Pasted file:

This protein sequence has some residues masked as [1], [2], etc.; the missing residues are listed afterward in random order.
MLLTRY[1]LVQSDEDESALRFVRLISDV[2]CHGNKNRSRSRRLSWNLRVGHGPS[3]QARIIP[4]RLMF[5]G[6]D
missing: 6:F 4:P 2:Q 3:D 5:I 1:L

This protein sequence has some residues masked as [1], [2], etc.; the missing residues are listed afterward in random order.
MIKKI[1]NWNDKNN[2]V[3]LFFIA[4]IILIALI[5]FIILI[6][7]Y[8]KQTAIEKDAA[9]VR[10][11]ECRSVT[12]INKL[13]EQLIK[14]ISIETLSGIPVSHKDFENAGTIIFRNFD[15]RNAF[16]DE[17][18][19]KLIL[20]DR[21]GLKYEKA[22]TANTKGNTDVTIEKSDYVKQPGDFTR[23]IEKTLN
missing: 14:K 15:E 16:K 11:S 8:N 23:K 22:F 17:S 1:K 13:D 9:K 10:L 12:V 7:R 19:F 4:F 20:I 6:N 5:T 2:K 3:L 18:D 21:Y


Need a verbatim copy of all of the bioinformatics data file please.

This protein sequence has some residues masked as [1], [2], etc.; the missing residues are listed afterward in random order.
MLLTRY[1]LVQSDEDESALRFVRLISDV[2]CHGNKNRSRSRRLSWNLRVGHGPS[3]QARIIP[4]RLMF[5]G[6]D
missing: 6:F 4:P 2:Q 3:D 5:I 1:L

This protein sequence has some residues masked as [1], [2], etc.; the missing residues are listed afterward in random order.
MIKKI[1]NWNDKNN[2]V[3]LFFIA[4]IILIALI[5]FIILI[6][7]Y[8]KQTAIEKDAA[9]VR[10][11]ECRSVT[12]INKL[13]EQLIK[14]ISIETLSGIPVSHKDFENAGTIIFRNFD[15]RNAF[16]DE[17][18][19]KLIL[20]DR[21]GLKYEKA[22]TANTKGNTDVTIEKSDYVKQPGDFTR[23]IEKTLN
missing: 14:K 15:E 16:K 11:S 8:N 23:K 22:F 17:S 1:K 13:D 9:K 10:L 12:V 7:R 19:F 4:F 20:I 6:N 5:T 2:K 3:L 18:D 21:Y